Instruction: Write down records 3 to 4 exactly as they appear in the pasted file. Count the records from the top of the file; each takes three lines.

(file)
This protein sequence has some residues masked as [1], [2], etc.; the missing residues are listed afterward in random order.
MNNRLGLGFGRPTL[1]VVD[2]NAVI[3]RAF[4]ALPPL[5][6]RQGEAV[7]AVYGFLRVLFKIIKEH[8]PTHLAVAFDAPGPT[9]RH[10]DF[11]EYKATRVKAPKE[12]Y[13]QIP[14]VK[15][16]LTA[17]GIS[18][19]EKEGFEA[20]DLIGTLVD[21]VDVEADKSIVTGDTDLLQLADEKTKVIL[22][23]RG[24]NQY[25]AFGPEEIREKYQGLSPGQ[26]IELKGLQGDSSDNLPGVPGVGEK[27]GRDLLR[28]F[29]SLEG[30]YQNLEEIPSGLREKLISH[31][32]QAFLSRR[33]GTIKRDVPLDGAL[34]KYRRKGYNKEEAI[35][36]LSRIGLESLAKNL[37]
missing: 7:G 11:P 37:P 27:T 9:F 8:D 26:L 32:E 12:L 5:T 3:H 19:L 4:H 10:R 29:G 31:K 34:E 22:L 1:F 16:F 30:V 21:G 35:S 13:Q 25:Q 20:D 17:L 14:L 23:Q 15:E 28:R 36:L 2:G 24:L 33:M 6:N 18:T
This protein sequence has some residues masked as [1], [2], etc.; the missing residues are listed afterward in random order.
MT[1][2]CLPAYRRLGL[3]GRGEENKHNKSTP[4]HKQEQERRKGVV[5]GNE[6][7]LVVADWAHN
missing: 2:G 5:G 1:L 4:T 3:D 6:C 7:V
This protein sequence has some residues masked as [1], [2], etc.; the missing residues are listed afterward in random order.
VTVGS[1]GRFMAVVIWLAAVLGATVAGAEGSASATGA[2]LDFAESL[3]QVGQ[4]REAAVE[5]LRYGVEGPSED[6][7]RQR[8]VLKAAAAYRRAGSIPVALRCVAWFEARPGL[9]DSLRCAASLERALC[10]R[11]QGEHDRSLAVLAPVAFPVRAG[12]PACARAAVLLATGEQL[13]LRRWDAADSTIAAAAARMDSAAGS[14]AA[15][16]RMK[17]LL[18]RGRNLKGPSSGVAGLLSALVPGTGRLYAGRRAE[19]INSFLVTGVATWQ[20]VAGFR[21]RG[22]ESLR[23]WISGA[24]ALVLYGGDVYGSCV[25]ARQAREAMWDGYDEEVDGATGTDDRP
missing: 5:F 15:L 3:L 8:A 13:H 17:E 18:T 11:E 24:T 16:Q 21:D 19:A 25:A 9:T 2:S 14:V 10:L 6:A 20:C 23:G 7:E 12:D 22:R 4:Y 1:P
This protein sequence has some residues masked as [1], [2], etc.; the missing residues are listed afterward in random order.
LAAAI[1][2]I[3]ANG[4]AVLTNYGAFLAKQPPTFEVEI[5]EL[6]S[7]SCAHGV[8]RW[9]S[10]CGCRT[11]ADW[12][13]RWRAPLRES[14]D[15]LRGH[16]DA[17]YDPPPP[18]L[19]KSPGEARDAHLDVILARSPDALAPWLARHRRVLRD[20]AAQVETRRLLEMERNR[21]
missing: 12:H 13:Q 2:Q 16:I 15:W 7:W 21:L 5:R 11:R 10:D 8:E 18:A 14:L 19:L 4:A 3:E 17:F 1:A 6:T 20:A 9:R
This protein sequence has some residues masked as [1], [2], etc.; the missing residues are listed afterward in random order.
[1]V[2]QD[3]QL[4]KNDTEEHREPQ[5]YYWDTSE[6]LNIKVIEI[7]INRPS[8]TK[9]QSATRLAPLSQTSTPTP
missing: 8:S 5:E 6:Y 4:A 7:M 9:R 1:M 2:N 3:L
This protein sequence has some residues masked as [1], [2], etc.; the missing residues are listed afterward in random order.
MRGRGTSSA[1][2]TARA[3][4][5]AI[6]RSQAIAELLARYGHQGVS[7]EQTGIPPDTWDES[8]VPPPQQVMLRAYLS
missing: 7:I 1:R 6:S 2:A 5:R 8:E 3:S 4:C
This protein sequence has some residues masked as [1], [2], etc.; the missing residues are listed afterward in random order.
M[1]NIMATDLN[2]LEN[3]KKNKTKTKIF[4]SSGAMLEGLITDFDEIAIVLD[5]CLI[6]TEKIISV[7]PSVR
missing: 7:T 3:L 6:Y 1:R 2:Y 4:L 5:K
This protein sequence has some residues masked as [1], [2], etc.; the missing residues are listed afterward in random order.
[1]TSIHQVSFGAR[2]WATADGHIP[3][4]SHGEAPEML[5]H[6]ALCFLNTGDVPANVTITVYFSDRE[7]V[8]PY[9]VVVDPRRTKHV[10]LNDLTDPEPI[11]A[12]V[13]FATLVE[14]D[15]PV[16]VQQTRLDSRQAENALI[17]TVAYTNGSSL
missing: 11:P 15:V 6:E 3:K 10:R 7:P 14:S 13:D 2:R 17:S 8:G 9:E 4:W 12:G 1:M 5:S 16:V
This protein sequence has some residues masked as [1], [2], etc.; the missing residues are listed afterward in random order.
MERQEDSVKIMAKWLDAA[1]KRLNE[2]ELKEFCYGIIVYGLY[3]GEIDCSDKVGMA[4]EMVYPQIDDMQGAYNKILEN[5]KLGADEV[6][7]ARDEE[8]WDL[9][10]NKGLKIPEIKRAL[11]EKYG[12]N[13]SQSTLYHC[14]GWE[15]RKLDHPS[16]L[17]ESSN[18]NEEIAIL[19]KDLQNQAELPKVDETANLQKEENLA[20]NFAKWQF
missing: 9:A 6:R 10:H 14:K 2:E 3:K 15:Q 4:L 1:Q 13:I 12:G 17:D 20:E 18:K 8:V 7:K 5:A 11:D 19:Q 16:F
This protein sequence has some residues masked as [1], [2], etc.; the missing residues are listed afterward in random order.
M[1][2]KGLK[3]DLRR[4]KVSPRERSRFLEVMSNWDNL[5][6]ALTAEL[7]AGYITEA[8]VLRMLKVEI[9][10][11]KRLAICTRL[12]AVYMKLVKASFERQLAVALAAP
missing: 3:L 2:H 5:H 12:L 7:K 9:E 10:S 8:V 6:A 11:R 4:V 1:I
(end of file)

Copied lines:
This protein sequence has some residues masked as [1], [2], etc.; the missing residues are listed afterward in random order.
VTVGS[1]GRFMAVVIWLAAVLGATVAGAEGSASATGA[2]LDFAESL[3]QVGQ[4]REAAVE[5]LRYGVEGPSED[6][7]RQR[8]VLKAAAAYRRAGSIPVALRCVAWFEARPGL[9]DSLRCAASLERALC[10]R[11]QGEHDRSLAVLAPVAFPVRAG[12]PACARAAVLLATGEQL[13]LRRWDAADSTIAAAAARMDSAAGS[14]AA[15][16]RMK[17]LL[18]RGRNLKGPSSGVAGLLSALVPGTGRLYAGRRAE[19]INSFLVTGVATWQ[20]VAGFR[21]RG[22]ESLR[23]WISGA[24]ALVLYGGDVYGSCV[25]ARQAREAMWDGYDEEVDGATGTDDRP
missing: 5:F 15:L 3:L 8:A 13:H 17:E 18:T 11:E 24:T 16:Q 21:D 19:A 25:A 9:T 2:S 14:V 10:L 6:A 20:C 23:G 7:E 12:D 22:R 4:Y 1:P
This protein sequence has some residues masked as [1], [2], etc.; the missing residues are listed afterward in random order.
LAAAI[1][2]I[3]ANG[4]AVLTNYGAFLAKQPPTFEVEI[5]EL[6]S[7]SCAHGV[8]RW[9]S[10]CGCRT[11]ADW[12][13]RWRAPLRES[14]D[15]LRGH[16]DA[17]YDPPPP[18]L[19]KSPGEARDAHLDVILARSPDALAPWLARHRRVLRD[20]AAQVETRRLLEMERNR[21]
missing: 12:H 13:Q 2:Q 16:I 15:W 7:W 21:L 5:R 11:R 10:D 8:E 18:A 14:L 19:L 4:A 3:E 17:F 1:A 6:T 20:A 9:R